The Writer's Writing Guide: Structure

Previous chapter      Next chapter      Table of contents

Writing is a linear art form. That is, it moves through time. Other linear art forms are film, theater, dance, and music. Nonlinear art forms include painting, sculpture, and photography.

In a linear art form, you need to have some kind of structure that moves us through the piece. In standard rock songs, you have intro, verse, chorus, verse, guitar solo, verse, chorus, resolution. In dance, you have recurring major and minor themes.

Structure is: the way your major units are arranged not only to build up your whole, but also to unify it.

I use a vague term like "major units" because unit can be defined in many ways. In the case of music, it can be defined as kinds of passages — chorus, verse, etc. being kinds of passages. In dance, units can probably be defined as kinds of movements — maybe a series of pirouettes are followed by mere hand gestures followed by a series of lunges, and then you're back to the pirouettes.

In writing, your major units tend to be defined by one or more of the following:

1. Time — different times

2. Point of view — different povs

3. Location — different settings

4. Tone — different tones (humorous, touching, pedantic, etc.)

5. Theme — different themes, or one theme examined with increasingly insight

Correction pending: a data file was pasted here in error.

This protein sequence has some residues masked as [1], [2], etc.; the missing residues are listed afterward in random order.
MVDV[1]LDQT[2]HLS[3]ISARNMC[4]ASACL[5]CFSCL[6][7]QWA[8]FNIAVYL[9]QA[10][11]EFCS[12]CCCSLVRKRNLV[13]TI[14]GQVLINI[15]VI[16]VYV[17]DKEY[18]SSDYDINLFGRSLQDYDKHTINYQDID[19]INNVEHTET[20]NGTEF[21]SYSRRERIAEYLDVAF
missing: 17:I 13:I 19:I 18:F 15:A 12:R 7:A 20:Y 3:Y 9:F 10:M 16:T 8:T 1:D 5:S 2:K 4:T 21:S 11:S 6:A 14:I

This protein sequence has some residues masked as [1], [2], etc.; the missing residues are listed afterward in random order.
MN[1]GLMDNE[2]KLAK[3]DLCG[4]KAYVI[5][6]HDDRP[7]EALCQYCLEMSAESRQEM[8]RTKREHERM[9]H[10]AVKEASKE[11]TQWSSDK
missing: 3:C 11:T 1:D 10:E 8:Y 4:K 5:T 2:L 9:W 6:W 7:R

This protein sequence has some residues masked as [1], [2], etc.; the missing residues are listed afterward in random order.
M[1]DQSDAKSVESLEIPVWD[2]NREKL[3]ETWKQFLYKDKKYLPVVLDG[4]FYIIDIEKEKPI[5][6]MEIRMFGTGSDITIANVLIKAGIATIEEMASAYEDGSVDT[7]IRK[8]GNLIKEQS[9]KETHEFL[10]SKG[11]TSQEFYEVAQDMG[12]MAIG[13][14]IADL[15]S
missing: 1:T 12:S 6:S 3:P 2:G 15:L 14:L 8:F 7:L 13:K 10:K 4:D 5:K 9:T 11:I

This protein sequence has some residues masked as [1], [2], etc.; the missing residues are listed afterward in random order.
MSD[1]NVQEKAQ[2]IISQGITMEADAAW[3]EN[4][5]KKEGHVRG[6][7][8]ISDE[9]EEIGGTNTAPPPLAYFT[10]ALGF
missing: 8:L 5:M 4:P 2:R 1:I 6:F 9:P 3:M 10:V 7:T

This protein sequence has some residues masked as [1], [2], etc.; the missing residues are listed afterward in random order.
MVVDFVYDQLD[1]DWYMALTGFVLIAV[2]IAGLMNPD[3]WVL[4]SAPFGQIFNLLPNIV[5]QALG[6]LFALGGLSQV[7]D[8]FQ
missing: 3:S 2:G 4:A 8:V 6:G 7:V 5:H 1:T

Usually when we speak of structure in writing, we are referring to the way time has arranged the parts of the piece. (This could be chapters, sections between space breaks — whatever.) I'll get to a few examples in a minute. But first, a few things to remember about structure. And I'm using novels and movies to give you examples, but that's just I figure more of us know these than any individual short story:

1. You can be overt about your structure — like separating out your point of view by space breaks, or even headings — "Mary Speaks," "Jack's Turn." Or you can be more subtle, so that most readers won't see the structure without thinking hard about it. Neither way is intrinsically better, though I tend to think that more overt structures make the reader's job easier. The Joy Luck Club is structured into 4 parts, each part containing 4 chapters, with each chapter the story of a different character. The author Amy Tan made the structure overt through identifying each chapter, and each of the four parts, in her table of contents, and also by subtitling each chapter with the name of the teller of each story. Many novels and most short stories are not so overt — they don't begin every section with a description of what it is in relation to the other sections — but most provide the reader with some kind of guidepost. For instance, you can have a story that covers several points of view, but instead of having subtitles for the sections, just make sure the reader is clear right when the section starts that you are now in Jack's pov, rather than Mary's.